I lived in Egypt from 2008 to 2015. That put me in the country during the 2011 Revolution.
After the Egyptians flexed their collective muscles, others, including the Americans, were inspired to follow suit. (Everyone remembers the Occupy Wall Street movement, right?) Activists squatted in Zuccotti Park just like the Cairenes had done in Tahrir Square. Then the movement metastasized.
Eventually, though, the occupiers dispersed or underwent a metamorphosis. (Energy of that sort never fully disappears.)
Lately, I’ve been spending a lot of time thinking about Zuccotti Park and Tahrir Square. And I’ve gained some insights about what happened in those places. For example, I’ve come to see revolution as a metaphor. It is a kind of human flowering that occurs even during a drought. Actually it occurs because there’s a drought. That makes it very ironic.
Revolution is an ending. It is a beginning too.
It can also be seen as an expression of that which can’t be fully expressed.
Listen up. Bernie Sanders has a good chance of becoming the nominee of the Democratic Party even though many see the favorite—Hillary Clinton—as a shoo-in.
Even some mainstream pundits—a group often seemingly blinkered by conventional wisdom—are beginning to figure out that Sanders has a better-than-average shot. Those making such an argument are, of course, right for a number of reasons. I’ll lay them out.
President Obama changed everything. He’s often been a disappointment for progressives like me, but he has benefitted the nation in at least one very important way. His winning the election (twice) opened the door for other “unconventional” candidates to walk through. Who’s going to be next to step across that threshold? A woman? A true progressive of Sanders’ ilk? Anything seems possible now. “Democratic Socialists”—Sanders calls himself one—certainly benefit from Obama successfully smashing through all sorts of barriers.
People are angry. I’m an American who lives in the Middle East and can testify to the fact that many folks, here and elsewhere, including those in the US, are simply fed up and not going to take it anymore. Noteworthy examples of this exasperation would include recent protests against abusive police practices in the US. Another would be the “Occupy Wall Street” protests of 2011 and 2012. When the OWS movement fizzled, lots of analysts attributed the fact to a lack of leadership. If Sanders can step into that role and re-energize those in the 99 percent, his popularity could snowball because he’s the right guy for this moment in history.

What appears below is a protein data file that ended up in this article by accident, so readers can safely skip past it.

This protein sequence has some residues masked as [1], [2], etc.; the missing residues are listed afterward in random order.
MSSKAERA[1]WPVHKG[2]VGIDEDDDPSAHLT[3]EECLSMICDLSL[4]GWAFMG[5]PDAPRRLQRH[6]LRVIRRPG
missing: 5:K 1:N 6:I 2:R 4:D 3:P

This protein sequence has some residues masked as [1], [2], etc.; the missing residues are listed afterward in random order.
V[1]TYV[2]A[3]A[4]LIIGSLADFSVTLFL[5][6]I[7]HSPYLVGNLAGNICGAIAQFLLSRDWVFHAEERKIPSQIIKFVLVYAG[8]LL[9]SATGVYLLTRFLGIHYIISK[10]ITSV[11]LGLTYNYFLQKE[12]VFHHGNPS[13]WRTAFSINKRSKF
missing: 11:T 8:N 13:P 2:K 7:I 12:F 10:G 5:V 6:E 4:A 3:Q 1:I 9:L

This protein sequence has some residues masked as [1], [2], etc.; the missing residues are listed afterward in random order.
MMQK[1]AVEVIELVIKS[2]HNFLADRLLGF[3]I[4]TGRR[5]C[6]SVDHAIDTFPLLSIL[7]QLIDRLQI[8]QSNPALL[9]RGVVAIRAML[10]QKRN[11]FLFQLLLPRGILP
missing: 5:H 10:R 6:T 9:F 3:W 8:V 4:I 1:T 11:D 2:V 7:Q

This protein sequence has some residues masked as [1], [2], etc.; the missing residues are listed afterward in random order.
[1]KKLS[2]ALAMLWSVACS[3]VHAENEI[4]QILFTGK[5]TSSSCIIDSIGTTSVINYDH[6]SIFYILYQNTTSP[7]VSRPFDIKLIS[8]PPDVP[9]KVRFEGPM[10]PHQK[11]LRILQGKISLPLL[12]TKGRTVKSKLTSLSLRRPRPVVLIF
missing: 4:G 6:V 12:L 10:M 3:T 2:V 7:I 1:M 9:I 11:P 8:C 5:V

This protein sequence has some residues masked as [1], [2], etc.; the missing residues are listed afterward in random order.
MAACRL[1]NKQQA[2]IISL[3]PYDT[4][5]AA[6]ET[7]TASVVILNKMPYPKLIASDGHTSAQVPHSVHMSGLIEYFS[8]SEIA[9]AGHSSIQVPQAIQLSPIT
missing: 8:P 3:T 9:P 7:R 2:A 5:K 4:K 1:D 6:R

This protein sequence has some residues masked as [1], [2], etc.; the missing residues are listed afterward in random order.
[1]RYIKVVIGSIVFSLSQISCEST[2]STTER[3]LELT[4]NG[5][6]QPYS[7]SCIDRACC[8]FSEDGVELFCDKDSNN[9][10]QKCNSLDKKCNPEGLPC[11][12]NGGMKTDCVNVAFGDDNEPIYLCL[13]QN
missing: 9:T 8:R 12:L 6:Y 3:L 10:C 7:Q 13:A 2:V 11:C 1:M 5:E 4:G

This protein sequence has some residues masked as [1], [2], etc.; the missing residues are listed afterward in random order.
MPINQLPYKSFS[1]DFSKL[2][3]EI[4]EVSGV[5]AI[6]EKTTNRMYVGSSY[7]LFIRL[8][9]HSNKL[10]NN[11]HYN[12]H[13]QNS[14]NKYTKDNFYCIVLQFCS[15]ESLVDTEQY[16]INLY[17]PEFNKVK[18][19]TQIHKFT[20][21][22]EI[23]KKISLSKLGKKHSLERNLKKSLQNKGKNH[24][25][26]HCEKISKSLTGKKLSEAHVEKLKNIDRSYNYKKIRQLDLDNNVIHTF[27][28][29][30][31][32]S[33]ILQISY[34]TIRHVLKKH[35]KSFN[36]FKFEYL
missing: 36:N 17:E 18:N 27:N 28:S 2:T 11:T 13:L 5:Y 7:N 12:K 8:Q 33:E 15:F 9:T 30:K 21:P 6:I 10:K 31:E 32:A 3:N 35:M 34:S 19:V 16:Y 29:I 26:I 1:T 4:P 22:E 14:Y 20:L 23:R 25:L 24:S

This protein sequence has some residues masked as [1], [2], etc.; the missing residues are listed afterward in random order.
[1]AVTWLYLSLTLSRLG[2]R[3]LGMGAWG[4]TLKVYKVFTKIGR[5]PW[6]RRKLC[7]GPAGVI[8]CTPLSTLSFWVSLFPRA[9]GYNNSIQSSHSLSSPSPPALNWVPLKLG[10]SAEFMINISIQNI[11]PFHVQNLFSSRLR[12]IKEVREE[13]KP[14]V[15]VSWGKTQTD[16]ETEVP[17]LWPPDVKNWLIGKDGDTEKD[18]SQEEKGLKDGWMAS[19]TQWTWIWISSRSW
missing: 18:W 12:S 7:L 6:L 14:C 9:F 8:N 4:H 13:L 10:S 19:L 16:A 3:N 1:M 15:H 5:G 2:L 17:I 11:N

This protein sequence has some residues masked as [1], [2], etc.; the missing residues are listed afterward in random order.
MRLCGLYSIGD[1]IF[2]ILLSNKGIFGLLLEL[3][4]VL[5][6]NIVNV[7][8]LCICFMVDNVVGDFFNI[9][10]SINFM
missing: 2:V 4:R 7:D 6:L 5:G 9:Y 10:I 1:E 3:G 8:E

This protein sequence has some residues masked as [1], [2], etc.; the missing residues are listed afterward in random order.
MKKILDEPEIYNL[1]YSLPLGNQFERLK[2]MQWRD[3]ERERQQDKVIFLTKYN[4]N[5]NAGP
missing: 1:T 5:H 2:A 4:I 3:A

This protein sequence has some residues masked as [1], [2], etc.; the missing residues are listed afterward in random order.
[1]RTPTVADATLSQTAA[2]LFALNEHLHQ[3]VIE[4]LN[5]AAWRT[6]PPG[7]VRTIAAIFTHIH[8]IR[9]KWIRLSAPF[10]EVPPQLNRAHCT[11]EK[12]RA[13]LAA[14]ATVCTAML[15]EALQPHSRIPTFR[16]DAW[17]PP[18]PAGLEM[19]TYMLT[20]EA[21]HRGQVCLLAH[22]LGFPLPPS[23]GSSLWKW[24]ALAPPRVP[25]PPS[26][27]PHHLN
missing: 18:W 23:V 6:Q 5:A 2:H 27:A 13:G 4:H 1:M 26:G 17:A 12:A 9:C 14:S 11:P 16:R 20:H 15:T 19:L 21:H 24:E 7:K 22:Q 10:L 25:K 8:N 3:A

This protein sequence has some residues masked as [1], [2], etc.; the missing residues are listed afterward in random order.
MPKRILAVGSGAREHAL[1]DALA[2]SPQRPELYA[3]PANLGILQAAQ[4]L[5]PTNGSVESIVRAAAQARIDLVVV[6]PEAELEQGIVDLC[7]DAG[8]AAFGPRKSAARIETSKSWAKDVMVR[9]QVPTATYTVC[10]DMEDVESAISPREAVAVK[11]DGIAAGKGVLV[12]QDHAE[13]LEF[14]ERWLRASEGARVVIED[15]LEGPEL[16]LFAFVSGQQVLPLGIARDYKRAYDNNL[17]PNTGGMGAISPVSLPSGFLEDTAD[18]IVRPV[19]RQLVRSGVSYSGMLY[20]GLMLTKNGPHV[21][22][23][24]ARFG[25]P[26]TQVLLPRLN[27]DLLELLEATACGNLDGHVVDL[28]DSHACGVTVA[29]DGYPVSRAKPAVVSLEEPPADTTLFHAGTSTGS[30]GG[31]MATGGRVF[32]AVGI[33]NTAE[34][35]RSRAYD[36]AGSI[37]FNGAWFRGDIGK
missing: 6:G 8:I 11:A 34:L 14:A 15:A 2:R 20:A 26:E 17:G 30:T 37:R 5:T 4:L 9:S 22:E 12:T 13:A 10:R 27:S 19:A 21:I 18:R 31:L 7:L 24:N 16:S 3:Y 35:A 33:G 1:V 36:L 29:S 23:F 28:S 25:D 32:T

Honesty and passion will resonate. Most Americans value authenticity in politicians. What we often get is pre-packaged candidates who are taught not to turn people off. They don’t say anything terribly controversial because they want to appear to be all things to all people. Their strategy is to win elections by not losing them. Sanders is certainly not pulling any of his punches so far, and I don’t think he’s going to change his tact no matter what happens. That’s not Bernie Sanders. He tells it like it is and lets the chips fall where they may. His honesty and energy are going to inspire millions of voters. Whenever he encounters opponents of the sort I described earlier, he’s going to appear genuinely principled in contrast. Americans have been dreaming of a guy like Sanders for a very long time.
Sanders has put his finger on the problem—inequality of wealth distribution in America. He realizes that many of society’s ills are caused by wealth hoarding by a tiny fraction of the citizens. This is a simple message that most people viscerally understand to be true. Sanders is going to hammer it home time and time again. His opponents are going to argue that he’s a radical for saying this. But he’s not and most will know his message isn’t either. I’ve heard ordinary Americans say what Sanders is saying all my life. And they know, again very viscerally, that the super wealthy own the political system. He’s going to play up the unfairness of all this and win many converts. Americans, of all political stripes, are united in the belief that fair play is what matters.
I’m going to finish with a video I want everyone to watch, especially since it was filmed in Austin, Texas, a place near and dear to my heart. If you do, you’ll see the Bernie Sanders I’ve written about in this blog.